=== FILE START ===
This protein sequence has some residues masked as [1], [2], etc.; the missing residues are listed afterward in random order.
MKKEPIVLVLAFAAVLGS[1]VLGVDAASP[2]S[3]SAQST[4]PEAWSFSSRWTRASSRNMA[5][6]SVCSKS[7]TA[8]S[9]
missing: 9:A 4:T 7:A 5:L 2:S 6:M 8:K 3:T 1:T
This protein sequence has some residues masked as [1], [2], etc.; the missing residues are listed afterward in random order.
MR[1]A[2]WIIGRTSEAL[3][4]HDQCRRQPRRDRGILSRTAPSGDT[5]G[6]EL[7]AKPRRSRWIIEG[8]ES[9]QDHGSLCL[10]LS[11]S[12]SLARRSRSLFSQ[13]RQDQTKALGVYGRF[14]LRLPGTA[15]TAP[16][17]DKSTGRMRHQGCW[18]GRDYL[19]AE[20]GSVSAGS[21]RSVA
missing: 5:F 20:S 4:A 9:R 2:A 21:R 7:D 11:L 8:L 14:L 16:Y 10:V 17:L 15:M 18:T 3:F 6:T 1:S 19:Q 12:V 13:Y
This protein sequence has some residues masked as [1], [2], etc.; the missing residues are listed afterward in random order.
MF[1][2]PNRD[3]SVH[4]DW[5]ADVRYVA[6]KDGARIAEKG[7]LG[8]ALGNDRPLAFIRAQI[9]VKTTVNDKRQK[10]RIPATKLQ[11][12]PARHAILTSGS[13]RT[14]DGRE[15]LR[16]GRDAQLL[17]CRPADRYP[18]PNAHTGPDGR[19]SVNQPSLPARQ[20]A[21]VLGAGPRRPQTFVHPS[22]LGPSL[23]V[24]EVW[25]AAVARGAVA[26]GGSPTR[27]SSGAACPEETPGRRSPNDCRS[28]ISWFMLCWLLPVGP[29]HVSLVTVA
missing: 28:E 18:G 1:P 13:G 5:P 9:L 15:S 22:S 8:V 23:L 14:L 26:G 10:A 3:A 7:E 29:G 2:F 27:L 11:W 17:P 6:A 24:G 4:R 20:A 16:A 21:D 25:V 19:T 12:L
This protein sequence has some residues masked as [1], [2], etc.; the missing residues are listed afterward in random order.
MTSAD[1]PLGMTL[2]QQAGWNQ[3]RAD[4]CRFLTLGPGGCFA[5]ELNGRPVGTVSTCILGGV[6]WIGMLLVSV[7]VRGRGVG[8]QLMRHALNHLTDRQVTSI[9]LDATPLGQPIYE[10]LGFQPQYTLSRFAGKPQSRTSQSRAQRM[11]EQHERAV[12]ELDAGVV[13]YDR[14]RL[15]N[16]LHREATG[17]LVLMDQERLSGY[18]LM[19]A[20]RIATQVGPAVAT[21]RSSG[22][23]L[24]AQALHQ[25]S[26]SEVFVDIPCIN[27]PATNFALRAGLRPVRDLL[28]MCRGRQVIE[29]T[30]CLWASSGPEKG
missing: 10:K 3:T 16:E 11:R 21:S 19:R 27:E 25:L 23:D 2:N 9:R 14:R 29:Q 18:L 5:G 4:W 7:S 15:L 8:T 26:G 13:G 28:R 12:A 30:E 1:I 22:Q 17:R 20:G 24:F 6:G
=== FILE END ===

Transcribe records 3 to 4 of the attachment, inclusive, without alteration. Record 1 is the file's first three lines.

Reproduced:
This protein sequence has some residues masked as [1], [2], etc.; the missing residues are listed afterward in random order.
MF[1][2]PNRD[3]SVH[4]DW[5]ADVRYVA[6]KDGARIAEKG[7]LG[8]ALGNDRPLAFIRAQI[9]VKTTVNDKRQK[10]RIPATKLQ[11][12]PARHAILTSGS[13]RT[14]DGRE[15]LR[16]GRDAQLL[17]CRPADRYP[18]PNAHTGPDGR[19]SVNQPSLPARQ[20]A[21]VLGAGPRRPQTFVHPS[22]LGPSL[23]V[24]EVW[25]AAVARGAVA[26]GGSPTR[27]SSGAACPEETPGRRSPNDCRS[28]ISWFMLCWLLPVGP[29]HVSLVTVA
missing: 28:E 18:G 1:P 13:G 5:P 9:L 15:S 22:S 8:V 23:L 14:L 26:G 10:A 3:A 7:E 29:G 2:F 27:L 11:W 17:P 6:A 24:G 4:R 20:A 16:A 21:D 25:V 19:T 12:L
This protein sequence has some residues masked as [1], [2], etc.; the missing residues are listed afterward in random order.
MTSAD[1]PLGMTL[2]QQAGWNQ[3]RAD[4]CRFLTLGPGGCFA[5]ELNGRPVGTVSTCILGGV[6]WIGMLLVSV[7]VRGRGVG[8]QLMRHALNHLTDRQVTSI[9]LDATPLGQPIYE[10]LGFQPQYTLSRFAGKPQSRTSQSRAQRM[11]EQHERAV[12]ELDAGVV[13]YDR[14]RL[15]N[16]LHREATG[17]LVLMDQERLSGY[18]LM[19]A[20]RIATQVGPAVAT[21]RSSG[22][23]L[24]AQALHQ[25]S[26]SEVFVDIPCIN[27]PATNFALRAGLRPVRDLL[28]MCRGRQVIE[29]T[30]CLWASSGPEKG
missing: 10:K 3:T 16:E 11:R 21:S 19:R 27:E 25:L 23:D 2:N 9:R 14:R 29:Q 18:L 5:G 4:W 7:S 15:L 8:T 26:G 13:G 28:R 12:A 30:E 1:I 22:Q 17:R 20:G 24:F 6:G